Wednesday, March 31, 2010

La Prima Cosa
The thing about applying for your visa is that you can only do it 90 days before your airplane ticketed departure date. For a chronic planning-ahead, organized individual such as K, this is torture. Especially since the ten days leading up to our appointment, K started to get anxiety-induced stomach aches and an overall sense of foreboding. 

To make a long story shorter, after three years of waiting, today we had our appointment at the Italian Consulate to apply for our visa. It did not go well...

We had a nine o'clock appointment, as apparently did fifty other people who were standing in line on East 69th Street at 8:30. When the security guard finally got to us to check our IDs, she said that F could not come in, because his name wasn't on the paper even though the outsourced Irish reservations operator had assured us that was not the case. So K & T wait inside and F waits outside. T's eyes get larger than usual and her already bitten down nails get smaller.

When they finally get called to the window, F does get to come inside, but things are already going south fast. Our plan is to ask for what is called the visto per residenza elettiva/elective residence visa. Now strictly speaking, perhaps this is a stretch--because it is probably intended for people who are either retired on a pension or independently wealthy and we are neither. But we've read on the internet about people who have finagled it and we are SO prepared.

The first answer delivered after about three minutes is, "No, never, never, ever." A hundred butterflies in K's stomach die a horrible, plunging, thudding death. Then just as we are about to turn to leave, K pulls out her high-drama Italian (as learned from watching Un Posto al Sole, a very popular Italian soap opera), and ties in the horrible earthquake in L'Aquila, the floods in Tuscany, the precarious state of the Italian economy, as well as our abiding love of Italian language and culture and T's educational opportunities and there is a breathy silence in the waiting area while our fellow visa seekers hold their collective breath. Visa official number one, an unnatural frizzy blond with a runner's body but compassionate eyes sighs. She responds, "well still probably no, but you can come back at the beginning of next week with more documentation and speak to the Supervisor when she is back from vacation." And so we wait. We decide to come back the following Monday after Easter.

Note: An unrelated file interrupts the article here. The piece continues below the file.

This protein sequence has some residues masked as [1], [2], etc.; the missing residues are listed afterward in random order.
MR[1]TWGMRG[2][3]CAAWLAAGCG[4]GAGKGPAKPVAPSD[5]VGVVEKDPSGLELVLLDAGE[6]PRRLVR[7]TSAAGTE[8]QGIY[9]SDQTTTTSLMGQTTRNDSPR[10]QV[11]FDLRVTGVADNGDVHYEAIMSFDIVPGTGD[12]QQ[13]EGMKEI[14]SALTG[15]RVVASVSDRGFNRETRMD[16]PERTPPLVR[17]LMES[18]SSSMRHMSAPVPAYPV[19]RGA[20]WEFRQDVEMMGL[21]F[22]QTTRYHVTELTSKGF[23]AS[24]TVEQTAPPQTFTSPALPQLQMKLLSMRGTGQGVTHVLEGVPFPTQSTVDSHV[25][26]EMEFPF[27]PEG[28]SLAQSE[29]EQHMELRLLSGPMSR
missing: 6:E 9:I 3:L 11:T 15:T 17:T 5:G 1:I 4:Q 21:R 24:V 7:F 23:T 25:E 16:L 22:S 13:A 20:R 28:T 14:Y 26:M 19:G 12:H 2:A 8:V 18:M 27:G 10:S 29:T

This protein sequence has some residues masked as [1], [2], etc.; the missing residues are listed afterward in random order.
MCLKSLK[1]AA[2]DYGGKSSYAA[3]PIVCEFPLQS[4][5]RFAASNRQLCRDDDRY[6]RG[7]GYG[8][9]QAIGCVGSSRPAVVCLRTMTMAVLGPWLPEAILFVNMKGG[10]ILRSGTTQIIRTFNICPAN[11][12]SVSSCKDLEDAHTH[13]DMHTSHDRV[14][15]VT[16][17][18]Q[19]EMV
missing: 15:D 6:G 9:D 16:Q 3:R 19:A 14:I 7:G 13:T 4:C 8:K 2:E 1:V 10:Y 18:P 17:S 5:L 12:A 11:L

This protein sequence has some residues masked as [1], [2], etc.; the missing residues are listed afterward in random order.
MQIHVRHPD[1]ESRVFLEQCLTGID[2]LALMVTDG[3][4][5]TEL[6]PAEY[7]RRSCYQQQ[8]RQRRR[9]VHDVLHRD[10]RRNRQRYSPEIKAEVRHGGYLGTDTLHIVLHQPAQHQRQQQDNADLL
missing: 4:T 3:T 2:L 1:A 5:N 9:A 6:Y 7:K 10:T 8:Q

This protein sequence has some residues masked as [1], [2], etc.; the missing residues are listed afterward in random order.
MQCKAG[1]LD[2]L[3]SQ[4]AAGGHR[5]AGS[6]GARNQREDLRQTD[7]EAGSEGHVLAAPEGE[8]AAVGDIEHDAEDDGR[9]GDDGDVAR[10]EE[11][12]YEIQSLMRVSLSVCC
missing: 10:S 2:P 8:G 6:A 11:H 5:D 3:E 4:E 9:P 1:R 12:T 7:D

Monday, March 22, 2010

Although an expatriate almost from birth now living in LA, Ariana Delawari recorded her most recent record Lion of Panjshir at her family's home in Kabul, Afghanistan. Thickly and densely lush, the songs range from a gothic, jangly blues to a hypnotic orientalia verging on creepy. All are entrancing. Although an uptalker in real life, onstage she wields a shrieky surprise like Caithlin De Marrais.

Chesme Siah Daree

Lion of Panjshir (Live)

Her MySpace
and website

Buy Ariana Delawari at Amazon

Saturday, March 20, 2010

So I have to admit that I have shied away from posting much (well any) country music over the years, purely out of ignorance and fear. Though my mother was raised in Texas and I have more relatives there than you can shake a stick at. So you could say that I have country and wide open spaces running deep in my veins, as too clearly does Jason Aldean. Raised in Macon Georgia, he got his start singing for the local VFW and was soon swept off to Music City (it exists) and later Nashville. He only found breakout success after being dropped by Warner Music and signing with independent label Broken Bow Records. And anyway, how can you not like a song about a big green tractor?


Big Green Tractor (Live)

His website

and MySpace

Buy Jason Aldean at Amazon

Friday, March 19, 2010

We all may mock Zoey Deschanel for her singing career (or for being a vegetarian), but the French wouldn't. Natalie Cardone is from a little town in the Pyrenees, and sings in both French and Spanish. And her music is just like you would expect--dramatic and bombastic and just adorable. Here she covers Carlos Puebla's classic "Hasta Sempre."

Hasta Siempre

Yo Soy Rebelde (live-ish)

Her website

Buy Natalie Cardone at Amazon